Fiscal Notes: Long-Term Obligations and the Texas Legacy Fund
(AUSTIN) — In the September/October special edition of Fiscal Notes, released today, the Comptroller’s office continues its efforts to highlight the causes, costs and consequences of certain long-term financial obligations the state faces and offers a proposal to help meet these expenses by investing the state’s savings more strategically.
This is the first in a series of special editions of Fiscal Notes prepared by the Comptroller’s office that examines issues state lawmakers are expected to face when they return for the 86th Texas Legislature in January.
The costs associated with state employee pensions, health care benefits for retired teachers, the state’s prepaid tuition plan and deferred maintenance for state-owned buildings are sometimes overlooked in the grind of budget writing. Yet if these costs are not addressed, Texas is sure to face more considerable program expenses in the future — and may face a credit downgrade that would drive up the state’s borrowing costs.
“These obligations must be met, sooner or later, and the longer we wait, the more money they’ll require,” said Texas Comptroller Glenn Hegar. “My office is proposing a new way to begin addressing this situation through what I call the Texas Legacy Fund — a permanent endowment for the state, created from a portion of the state’s ‘rainy day fund,’ which would generate investment earnings specifically for addressing long-term obligations.”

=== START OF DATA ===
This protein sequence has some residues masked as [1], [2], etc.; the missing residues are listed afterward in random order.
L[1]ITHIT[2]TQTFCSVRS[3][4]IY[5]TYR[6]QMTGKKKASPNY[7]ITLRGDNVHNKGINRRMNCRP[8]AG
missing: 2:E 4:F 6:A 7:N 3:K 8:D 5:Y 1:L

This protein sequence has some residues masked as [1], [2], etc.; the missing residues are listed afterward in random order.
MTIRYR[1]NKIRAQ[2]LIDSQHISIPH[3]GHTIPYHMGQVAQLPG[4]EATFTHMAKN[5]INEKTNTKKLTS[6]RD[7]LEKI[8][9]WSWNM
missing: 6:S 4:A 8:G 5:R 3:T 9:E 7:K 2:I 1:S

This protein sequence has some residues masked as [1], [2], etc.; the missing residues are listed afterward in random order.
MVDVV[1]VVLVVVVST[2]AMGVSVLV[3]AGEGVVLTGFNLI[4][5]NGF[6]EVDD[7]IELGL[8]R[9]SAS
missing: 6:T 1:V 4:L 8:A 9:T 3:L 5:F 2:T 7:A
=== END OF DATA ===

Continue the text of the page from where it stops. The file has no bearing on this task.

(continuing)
Fiscal Notes is available online and can be received by subscribing via the Comptroller’s website.
Fiscal Notes helps promote and further explain the Comptroller’s constitutional responsibility to monitor the state’s economy and estimate state government revenues. It has been published since 1975, featuring in-depth analysis concerning state finances and original research by subject-matter experts in the Comptroller’s office.